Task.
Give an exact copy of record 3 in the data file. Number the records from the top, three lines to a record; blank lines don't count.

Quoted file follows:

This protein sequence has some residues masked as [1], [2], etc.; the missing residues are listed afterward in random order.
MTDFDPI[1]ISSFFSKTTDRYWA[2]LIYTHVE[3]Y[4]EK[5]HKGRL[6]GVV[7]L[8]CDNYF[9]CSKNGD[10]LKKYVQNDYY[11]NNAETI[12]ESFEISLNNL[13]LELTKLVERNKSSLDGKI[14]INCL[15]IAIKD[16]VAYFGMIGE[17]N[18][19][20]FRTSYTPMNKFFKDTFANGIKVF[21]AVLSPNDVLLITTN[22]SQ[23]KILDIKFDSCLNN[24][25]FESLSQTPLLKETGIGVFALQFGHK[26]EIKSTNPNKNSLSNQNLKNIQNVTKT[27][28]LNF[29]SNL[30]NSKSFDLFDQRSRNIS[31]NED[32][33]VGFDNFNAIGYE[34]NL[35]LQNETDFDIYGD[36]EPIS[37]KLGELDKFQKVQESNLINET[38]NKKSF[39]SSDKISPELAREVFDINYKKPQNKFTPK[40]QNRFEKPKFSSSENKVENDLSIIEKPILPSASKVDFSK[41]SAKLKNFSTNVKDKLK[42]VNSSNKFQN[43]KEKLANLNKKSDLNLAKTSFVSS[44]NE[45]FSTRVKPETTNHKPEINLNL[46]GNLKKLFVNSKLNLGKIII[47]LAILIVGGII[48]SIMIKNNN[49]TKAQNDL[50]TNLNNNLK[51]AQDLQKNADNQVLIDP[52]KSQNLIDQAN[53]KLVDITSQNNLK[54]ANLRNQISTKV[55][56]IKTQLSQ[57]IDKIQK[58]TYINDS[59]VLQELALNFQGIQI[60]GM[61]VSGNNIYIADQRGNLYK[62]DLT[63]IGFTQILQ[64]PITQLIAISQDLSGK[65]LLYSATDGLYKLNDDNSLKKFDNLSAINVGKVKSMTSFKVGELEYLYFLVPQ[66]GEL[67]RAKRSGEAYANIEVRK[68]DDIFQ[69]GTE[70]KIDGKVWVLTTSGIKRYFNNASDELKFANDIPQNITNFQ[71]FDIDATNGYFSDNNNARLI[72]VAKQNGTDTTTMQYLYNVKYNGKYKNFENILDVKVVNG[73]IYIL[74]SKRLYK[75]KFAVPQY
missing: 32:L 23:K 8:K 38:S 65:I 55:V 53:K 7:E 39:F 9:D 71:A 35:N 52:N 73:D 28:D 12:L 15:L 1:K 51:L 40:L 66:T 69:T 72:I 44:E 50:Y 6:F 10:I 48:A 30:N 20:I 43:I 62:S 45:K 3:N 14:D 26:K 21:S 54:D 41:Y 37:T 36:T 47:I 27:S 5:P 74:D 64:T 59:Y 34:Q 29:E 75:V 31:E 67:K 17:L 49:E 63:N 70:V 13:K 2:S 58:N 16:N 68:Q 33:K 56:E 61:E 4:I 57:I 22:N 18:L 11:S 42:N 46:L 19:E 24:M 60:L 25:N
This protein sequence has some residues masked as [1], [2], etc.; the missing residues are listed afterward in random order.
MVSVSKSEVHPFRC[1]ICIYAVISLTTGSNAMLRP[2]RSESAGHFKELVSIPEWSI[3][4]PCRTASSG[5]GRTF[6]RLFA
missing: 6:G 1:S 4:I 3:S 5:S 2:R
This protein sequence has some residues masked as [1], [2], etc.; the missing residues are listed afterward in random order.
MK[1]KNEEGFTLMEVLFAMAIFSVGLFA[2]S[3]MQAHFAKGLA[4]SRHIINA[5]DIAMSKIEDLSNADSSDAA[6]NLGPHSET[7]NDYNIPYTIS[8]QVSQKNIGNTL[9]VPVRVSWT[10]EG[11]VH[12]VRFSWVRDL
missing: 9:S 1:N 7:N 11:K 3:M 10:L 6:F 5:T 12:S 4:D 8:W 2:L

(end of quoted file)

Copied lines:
This protein sequence has some residues masked as [1], [2], etc.; the missing residues are listed afterward in random order.
MK[1]KNEEGFTLMEVLFAMAIFSVGLFA[2]S[3]MQAHFAKGLA[4]SRHIINA[5]DIAMSKIEDLSNADSSDAA[6]NLGPHSET[7]NDYNIPYTIS[8]QVSQKNIGNTL[9]VPVRVSWT[10]EG[11]VH[12]VRFSWVRDL
missing: 9:S 1:N 7:N 11:K 3:M 10:L 6:F 5:T 12:S 4:D 8:W 2:L